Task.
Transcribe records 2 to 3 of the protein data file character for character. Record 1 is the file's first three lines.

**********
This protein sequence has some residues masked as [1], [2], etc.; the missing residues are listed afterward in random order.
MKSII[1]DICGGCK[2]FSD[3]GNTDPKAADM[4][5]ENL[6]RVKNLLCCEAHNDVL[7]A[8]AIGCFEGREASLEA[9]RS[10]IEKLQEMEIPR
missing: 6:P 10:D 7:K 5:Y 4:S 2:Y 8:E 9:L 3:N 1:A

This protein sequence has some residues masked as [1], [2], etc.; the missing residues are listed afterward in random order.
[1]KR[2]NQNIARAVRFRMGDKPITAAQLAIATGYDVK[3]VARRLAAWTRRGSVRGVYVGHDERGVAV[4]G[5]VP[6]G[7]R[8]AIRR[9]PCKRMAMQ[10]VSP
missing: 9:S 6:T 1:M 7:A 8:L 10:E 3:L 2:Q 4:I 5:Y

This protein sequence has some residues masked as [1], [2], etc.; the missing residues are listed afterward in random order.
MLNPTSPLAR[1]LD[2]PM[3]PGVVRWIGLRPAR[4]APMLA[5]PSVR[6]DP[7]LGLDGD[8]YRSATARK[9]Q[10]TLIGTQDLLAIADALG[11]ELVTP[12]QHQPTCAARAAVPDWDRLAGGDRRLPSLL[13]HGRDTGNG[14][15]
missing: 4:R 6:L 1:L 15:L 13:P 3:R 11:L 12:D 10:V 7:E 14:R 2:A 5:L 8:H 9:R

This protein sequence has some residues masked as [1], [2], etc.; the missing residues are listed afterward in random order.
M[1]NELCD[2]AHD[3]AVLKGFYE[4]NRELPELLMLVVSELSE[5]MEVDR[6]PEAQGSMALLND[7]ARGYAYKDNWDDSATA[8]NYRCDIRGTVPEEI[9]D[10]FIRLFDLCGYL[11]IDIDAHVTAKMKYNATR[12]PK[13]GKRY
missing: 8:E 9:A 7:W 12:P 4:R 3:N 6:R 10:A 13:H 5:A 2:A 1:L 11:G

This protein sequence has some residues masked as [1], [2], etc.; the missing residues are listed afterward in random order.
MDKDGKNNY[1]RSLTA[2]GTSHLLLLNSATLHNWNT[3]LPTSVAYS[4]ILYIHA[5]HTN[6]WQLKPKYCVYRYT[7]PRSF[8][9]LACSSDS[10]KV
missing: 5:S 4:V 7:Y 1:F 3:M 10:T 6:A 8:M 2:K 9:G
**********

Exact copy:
This protein sequence has some residues masked as [1], [2], etc.; the missing residues are listed afterward in random order.
[1]KR[2]NQNIARAVRFRMGDKPITAAQLAIATGYDVK[3]VARRLAAWTRRGSVRGVYVGHDERGVAV[4]G[5]VP[6]G[7]R[8]AIRR[9]PCKRMAMQ[10]VSP
missing: 9:S 6:T 1:M 7:A 8:L 10:E 3:L 2:Q 4:I 5:Y

This protein sequence has some residues masked as [1], [2], etc.; the missing residues are listed afterward in random order.
MLNPTSPLAR[1]LD[2]PM[3]PGVVRWIGLRPAR[4]APMLA[5]PSVR[6]DP[7]LGLDGD[8]YRSATARK[9]Q[10]TLIGTQDLLAIADALG[11]ELVTP[12]QHQPTCAARAAVPDWDRLAGGDRRLPSLL[13]HGRDTGNG[14][15]
missing: 4:R 6:L 1:L 15:L 13:P 3:R 11:L 12:D 10:V 7:E 14:R 2:A 5:L 8:H 9:R